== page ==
Trust me, the last thing I ever want to do is fire or lay someone off. I can't vouch for this company's execs but I can for a vast majority of managers, directors and above who either have to make the decision or carry out the decision's result. It's one of the worst parts of being a manager of others. At one company, I had to lay off almost the entire tech department (it was a Web start-up with 125+ employees). Some douche bag convinced management (behind my back I might add) that his team of five dirty cheap developers could do the job of my existing team of 15 (including IT, QA). They offered to keep me on as another developer but I quit. Of course, that didn't stop a lot of former staff members from thinking I was the biggest asshole. You really think they wanted to have a drink with me? We didn't use guards and I did my best to make sure everyone got as much severance as possible.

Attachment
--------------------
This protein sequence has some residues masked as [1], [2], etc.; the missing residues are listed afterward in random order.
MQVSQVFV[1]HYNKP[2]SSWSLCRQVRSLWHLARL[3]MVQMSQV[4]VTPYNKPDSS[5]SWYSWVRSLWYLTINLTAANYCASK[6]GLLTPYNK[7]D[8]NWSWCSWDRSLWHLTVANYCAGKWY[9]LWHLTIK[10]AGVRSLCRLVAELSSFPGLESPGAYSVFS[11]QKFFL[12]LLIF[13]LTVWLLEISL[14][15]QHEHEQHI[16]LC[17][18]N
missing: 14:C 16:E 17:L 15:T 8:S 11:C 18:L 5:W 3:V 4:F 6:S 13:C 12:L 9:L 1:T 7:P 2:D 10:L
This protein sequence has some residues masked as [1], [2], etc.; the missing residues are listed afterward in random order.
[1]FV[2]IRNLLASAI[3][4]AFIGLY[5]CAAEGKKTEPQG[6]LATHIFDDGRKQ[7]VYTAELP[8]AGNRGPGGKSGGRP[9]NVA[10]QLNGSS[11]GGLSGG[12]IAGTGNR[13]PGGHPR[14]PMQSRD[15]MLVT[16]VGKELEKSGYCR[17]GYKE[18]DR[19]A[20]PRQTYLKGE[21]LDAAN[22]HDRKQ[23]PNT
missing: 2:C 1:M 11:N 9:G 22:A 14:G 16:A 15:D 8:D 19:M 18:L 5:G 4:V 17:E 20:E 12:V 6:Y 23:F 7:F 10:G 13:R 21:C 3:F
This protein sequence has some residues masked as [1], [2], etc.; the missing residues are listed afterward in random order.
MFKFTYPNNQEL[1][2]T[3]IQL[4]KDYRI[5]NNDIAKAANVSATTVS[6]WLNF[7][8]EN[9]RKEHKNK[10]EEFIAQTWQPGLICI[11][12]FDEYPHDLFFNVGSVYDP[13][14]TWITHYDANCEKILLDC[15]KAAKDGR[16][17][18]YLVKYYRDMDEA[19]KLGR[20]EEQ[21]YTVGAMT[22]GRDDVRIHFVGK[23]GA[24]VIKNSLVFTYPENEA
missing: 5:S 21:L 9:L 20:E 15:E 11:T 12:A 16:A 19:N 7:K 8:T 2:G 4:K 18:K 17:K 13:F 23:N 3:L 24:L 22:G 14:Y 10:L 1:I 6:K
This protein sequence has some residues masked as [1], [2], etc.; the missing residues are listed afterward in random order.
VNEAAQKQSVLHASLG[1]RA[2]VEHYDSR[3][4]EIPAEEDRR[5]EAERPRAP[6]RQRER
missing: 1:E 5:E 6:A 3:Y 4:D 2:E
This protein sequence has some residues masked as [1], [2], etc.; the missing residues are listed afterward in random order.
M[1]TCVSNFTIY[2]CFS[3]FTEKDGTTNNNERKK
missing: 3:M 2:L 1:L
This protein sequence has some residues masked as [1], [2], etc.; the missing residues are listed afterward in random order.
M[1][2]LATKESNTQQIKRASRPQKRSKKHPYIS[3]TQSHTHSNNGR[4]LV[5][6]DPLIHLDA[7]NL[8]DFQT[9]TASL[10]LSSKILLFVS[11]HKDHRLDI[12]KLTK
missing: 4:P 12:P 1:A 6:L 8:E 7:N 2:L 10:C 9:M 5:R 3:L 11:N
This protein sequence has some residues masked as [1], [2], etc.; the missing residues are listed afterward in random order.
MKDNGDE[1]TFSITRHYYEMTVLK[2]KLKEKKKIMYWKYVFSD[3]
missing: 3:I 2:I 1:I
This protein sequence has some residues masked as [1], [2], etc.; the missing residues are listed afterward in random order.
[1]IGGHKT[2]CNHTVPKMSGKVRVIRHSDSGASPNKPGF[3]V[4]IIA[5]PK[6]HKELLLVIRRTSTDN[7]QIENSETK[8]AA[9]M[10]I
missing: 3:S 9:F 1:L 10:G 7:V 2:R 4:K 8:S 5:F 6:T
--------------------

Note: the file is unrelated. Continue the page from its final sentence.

All I can say here, is I hope those people that lost their jobs find new ones elsewhere and are employed long after the execs at Ignition lose theirs when the company folds. Execs are a dime a dozen and there are only so many available slots for one in a company.

Joe McGinn
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I understand Ken and it's not about having a drink. It's possible to do it with supervision, and with respect.

1) You don't have guards refusing entry, that's just 100% disrespectful and humiliating and incredibly stressful (i.e., worst thing is no info ... the guards are going to explain their severance package, yes?)

2) You tell them when they are at work the situation.

3) Each person has an individual meeting with HR explaining their severance.

4) You allow them, supervised, to pack their own belongings.